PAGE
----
And there’s a good chance you’ve never actually eaten it.
Given the choice between the real deal original and a two-bit knock-off, most people would opt for authenticity. Why hang a poster of the Mona Lisa in your house when you could hang the real thing? So when it comes to Camembert cheese, Bloomberg’s Larissa Zimberoff wants you to know you’ve been living a lie – and that your chance to eat the original, authentic version of Camembert may be dwindling.
As Zimberoff explains, plenty of cheeses in the United States bear the name Camembert, but technically these cheeses are “Camembert fabrique en Normandie” – not necessarily a “knock-off,” but a style of Camembert that differs from true “Camembert de Normandie,” which has a protected designation of origin. The most significant difference between these two cheeses is the milk: PDO Camembert is made in the traditional manner with raw milk; the other Camembert uses pasteurized milk. For that reason alone, many Americans have never had true Camembert because the FDA doesn’t allow the import of raw milk cheeses that have been aged for less than 60 days as PDO Camemberts are.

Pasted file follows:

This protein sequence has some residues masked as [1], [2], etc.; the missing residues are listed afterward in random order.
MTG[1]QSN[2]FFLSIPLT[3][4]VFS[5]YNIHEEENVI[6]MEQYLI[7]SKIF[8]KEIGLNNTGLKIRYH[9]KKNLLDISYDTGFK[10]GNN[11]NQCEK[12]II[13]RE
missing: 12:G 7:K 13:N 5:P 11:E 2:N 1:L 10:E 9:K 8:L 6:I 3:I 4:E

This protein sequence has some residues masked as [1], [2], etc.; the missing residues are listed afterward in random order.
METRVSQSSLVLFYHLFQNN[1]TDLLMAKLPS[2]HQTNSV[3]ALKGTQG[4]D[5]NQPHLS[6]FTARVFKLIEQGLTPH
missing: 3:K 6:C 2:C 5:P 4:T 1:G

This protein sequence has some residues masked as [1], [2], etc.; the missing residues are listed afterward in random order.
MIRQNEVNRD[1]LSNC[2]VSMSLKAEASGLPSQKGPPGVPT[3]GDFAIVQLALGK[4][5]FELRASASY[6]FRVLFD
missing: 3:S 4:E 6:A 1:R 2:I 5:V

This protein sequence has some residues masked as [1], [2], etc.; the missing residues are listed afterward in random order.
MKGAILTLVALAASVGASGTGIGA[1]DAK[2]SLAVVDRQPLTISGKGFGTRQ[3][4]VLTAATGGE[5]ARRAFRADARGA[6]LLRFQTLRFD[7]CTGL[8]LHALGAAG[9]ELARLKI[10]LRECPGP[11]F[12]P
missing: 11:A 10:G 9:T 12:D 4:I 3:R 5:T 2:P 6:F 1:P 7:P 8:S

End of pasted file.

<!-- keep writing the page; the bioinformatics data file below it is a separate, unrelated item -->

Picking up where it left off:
Alright, fine, so you’ve been faked out by the French. What’s the big deal? Well, if you’ve been banking on trying authentic PDO Camembert after you retire to France, you may want to think again. According to Bloomberg, farmers producing the raw milk version of the cheese – as well as following all the other intricate rules necessary to be granted the PDO – are becoming far less common. Only four million of the 360 million wheels of Camembert produced each year fit the PDO and only three farmstead operators are making proper unpasteurized Camembert in Normandy.
To save Camembert, as is often the case, knowledge appears to be the key. Know the difference, and seek out raw milk Camembert suggests one expert. “To help a rare breed survive, you have to eat it,” said Francis Percival, who recently co-authored a book on the fight for real cheese entitled Reinventing the Wheel. So next time you’re in France, skip the Louvre and head to Normandy instead, where you can still experience the making of a real masterpiece first hand.